Friday, February 3, 2017

Jack Scott writes

The Road Out of Here

The road out of here, 

pitted with mirages, 
writhes and shimmers snakelike 
toward horizon
it will never meet.

Tantalizing to the eyes 

the edge of sky is inaccessible by foot, 
but the mailman makes it through, 
proof only that it’s possible for some.

I am an empty mailbox at an empty house. 

As “Occupant” I welcome all incoming mail 
only to discover disappointment 
impersonally sent to someone 
who happens to be me.

The shortest distance 

from Nowhere here 
to Nowhere there 
is not at all a straight line. 
No matter which way I turn 
or how fast I spin around 
I always face away.

One tends to disremember 

that spring will melt 
to steam in summer; 
fall will turn to frost 
then winter’s ice, 
each with evaporated memory 
of its antipode. 

We survive each season,

to confront the next,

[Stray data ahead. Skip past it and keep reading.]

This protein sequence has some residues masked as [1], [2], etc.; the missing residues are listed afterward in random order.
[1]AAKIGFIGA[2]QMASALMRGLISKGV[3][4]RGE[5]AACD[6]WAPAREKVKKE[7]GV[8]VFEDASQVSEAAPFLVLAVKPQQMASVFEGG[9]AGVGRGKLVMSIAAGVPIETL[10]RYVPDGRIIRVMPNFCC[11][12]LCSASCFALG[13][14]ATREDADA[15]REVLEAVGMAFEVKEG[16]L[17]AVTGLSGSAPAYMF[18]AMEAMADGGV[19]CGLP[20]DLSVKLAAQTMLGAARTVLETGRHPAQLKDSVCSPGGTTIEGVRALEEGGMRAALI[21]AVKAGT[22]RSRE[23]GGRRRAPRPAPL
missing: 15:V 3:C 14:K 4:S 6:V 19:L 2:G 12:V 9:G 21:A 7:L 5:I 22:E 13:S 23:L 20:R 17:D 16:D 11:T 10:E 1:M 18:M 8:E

amnesia of the rest, a blessing. 
Memory is the kindest distance
between past pain 
and whatever present.

Love is gone, 

driven out by too much heat 
somewhat of its own making, 
baked out like alcohol 
from cherished recipes, 
evaporated, gone 
leaving scant nourishment, 
crust with no solace to spread on it.

It’s a bitch to be in love 

at over ninety nine degrees 
without memory of  coolness, 
and no concept 
of brutal cold.

Like opposing seasons 

love dies cruelly 
of one limit of endurance 
or another. 
MAILBOX, Texas landscape oil painting of country road, barn, pine trees and dogwood -- Vernita Bridges Hoyt
Mailbox -- Vernita Bridges Hoyt

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